“Hmmm, it’s like a transconductive resistor…I think I’ll call it…a ‘transistor’!”

                Mentor: [face-palm]


              2. There was a web comic (AfterY2K was the strip, still available at geekculture dot com) that posited “The real millennium virus”, created by one Arthur C. Clark. (Silly? Yep) This took out semiconductors via handwavium, while vacuum tubes still worked. Some gloriously silly consequences came out.

                There were also bits like the Abacus World Expo, and the tubes had a motto: Tubes Rock.

                I had a couple of AWE tshirts and a Tubes Rock one, all long since gone.

                The strip went dormant after a few years, and the people doing it now do The Joy of Tech comic.

              3. When the solution is supersaturated, the particular jog that causes crystallization is not important.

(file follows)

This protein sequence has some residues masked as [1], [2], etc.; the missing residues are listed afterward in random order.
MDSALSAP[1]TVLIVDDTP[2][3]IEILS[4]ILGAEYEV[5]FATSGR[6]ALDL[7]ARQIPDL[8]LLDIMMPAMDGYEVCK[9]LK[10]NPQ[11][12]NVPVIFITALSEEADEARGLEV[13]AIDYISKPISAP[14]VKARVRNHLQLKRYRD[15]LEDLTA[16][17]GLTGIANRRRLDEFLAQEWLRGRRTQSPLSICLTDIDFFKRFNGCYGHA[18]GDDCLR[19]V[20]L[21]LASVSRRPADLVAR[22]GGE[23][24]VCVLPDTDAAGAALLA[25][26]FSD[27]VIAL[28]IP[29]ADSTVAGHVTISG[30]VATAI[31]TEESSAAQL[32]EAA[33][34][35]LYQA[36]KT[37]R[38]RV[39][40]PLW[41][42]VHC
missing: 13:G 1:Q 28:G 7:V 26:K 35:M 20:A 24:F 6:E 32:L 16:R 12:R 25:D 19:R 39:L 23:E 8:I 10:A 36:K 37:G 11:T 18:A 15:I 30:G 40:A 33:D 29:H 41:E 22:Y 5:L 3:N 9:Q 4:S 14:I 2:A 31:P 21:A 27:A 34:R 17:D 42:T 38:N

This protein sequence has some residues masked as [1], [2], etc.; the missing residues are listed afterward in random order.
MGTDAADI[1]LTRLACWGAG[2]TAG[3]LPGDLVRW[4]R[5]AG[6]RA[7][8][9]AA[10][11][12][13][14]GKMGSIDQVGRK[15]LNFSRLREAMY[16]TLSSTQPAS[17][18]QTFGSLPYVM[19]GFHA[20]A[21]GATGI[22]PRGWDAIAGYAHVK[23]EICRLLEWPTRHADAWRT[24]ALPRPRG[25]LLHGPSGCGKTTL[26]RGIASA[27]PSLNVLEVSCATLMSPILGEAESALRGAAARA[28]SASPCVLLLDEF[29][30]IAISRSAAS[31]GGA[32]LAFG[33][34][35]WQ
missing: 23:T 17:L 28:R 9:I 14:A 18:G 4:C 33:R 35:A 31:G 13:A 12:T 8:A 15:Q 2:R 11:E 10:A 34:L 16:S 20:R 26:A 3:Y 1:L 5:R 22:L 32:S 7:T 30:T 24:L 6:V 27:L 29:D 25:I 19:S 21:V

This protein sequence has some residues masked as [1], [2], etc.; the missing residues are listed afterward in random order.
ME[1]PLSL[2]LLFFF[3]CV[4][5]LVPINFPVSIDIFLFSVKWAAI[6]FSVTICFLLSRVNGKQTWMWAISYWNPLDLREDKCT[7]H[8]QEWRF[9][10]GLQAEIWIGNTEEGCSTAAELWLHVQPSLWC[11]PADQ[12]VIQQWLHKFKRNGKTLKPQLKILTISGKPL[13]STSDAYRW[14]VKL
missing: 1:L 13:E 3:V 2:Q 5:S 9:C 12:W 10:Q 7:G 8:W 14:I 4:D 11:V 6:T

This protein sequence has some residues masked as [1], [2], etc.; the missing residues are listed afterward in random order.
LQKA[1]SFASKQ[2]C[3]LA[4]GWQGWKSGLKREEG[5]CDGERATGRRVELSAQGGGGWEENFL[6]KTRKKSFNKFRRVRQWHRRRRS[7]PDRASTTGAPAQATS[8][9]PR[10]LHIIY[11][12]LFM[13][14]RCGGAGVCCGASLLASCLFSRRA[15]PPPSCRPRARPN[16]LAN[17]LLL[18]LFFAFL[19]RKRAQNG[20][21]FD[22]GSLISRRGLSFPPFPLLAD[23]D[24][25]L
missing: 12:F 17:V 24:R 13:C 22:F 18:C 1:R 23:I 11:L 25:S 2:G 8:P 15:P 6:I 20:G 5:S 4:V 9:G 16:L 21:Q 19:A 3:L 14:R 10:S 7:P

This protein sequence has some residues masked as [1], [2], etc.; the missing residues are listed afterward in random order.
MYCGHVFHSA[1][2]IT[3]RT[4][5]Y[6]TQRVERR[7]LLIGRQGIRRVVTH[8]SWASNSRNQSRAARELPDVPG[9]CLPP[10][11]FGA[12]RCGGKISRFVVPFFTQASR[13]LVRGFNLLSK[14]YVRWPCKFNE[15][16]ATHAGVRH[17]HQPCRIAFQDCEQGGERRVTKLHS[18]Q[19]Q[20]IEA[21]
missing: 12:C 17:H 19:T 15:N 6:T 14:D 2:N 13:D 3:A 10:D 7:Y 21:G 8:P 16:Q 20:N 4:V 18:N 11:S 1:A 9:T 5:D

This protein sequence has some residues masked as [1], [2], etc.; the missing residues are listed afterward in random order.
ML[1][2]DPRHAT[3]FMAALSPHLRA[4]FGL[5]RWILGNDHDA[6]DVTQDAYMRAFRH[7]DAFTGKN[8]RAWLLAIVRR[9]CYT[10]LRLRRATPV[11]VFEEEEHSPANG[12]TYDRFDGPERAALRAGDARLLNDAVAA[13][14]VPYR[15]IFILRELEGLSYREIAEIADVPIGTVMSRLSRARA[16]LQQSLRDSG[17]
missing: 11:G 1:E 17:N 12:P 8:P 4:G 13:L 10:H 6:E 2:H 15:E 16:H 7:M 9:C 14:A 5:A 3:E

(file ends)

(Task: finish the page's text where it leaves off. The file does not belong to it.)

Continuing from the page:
2. Yeah… but most of the tubes Smith mentioned directly were handling megawatts or gigawatts. And then there was the Sunbeam, of course. You don’t handle that kind of power with silicon; good old thermionic valves are the answer.

              Asimov once mentioned that dozens of science fiction writers – himself included – had written about planet-sized computers, but nobody had foretold the pocket calculator.

              1. Usually, for those kinds of power levels, we use mercury-ion tubes like Ignitrons. Need to switch 80,000 amps? No problem, just use a D size Ignitron.

                SCRs were originally called ‘thyristors’ because they were seen as solid-state replacements for gas-ion thyratron tubes.

                I have also seen some very tiny vacuum tubes, not much bigger than a TO-5 transistor. I think, if we had been denied the use of semiconductors, we could still have made some remarkably sophisticated computers. Although a cell phone would still be the size of a house.
                Delenn: “Why do your people always ask if someone is ready right before you’re going to do something massively unwise?”